On Tuesday evening of 12th April 1881, a fatal accident happened to John Urquhart Sillar, age 6. He was the Blantyre son of Mr Sillar, inspector of the poor in Blantyre Parish. With another boy, young John was playing near the bridge in course of erection in connection with the High Blantyre and East Kilbride Railway. Whilst running across the road, he was struck down by the shaft of a baker’s van, one of the wheels of which passed over him, breaking his neck, fracturing his skull and killing him on the spot.
The bridge may not have been the actual viaduct, but could have been the bridge being installed over Hunthill Road (now where the top of Stonefield Crescent is). My reasoning for this is that the article referred to the accident happening on a road, but it could quite have easily been a haul road or access road into Greenhall for the viaduct itself. The date also coincides with lighter Summer evenings.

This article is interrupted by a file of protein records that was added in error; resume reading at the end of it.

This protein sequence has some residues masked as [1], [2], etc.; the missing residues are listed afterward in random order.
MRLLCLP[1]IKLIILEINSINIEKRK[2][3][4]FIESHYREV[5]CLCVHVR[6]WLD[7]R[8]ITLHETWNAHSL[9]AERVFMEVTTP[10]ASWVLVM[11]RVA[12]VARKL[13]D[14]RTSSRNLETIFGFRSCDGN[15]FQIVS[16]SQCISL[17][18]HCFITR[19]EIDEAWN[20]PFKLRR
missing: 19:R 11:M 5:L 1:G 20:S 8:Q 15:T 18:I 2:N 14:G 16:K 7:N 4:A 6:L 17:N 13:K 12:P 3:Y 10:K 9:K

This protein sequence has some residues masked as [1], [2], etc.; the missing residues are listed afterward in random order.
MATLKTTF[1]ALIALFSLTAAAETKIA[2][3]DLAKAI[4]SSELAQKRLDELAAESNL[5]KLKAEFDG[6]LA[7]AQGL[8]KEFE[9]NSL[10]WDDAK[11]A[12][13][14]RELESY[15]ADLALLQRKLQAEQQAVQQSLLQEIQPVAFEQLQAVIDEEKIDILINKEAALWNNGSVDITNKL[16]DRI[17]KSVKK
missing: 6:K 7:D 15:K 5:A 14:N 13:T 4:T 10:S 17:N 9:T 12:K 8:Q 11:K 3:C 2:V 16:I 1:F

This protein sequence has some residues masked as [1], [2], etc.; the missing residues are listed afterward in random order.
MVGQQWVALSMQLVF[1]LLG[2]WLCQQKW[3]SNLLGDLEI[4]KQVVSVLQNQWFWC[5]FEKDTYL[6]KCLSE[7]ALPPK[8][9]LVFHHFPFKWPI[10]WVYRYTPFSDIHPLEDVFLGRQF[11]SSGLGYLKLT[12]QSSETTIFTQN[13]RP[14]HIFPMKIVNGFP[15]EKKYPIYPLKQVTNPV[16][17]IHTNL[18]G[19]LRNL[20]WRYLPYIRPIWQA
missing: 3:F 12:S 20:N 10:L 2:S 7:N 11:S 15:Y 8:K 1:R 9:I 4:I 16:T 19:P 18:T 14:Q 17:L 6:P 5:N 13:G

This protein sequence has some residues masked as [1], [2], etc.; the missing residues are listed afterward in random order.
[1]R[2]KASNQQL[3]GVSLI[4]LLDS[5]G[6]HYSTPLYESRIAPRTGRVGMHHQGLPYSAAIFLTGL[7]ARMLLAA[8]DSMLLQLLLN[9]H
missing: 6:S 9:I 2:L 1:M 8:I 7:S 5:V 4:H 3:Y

Now this “Van” would not have been a motorised vehicle, I’m sure due to the date. Instead, at the time, commercial delivery vehicles were horse pulled and large wagons, were known as “vans”. It is quite probable the “van” in question looked similar to the one pictured (which is not of Blantyre)
Was this a case of Blantyre’s earliest traffic accident?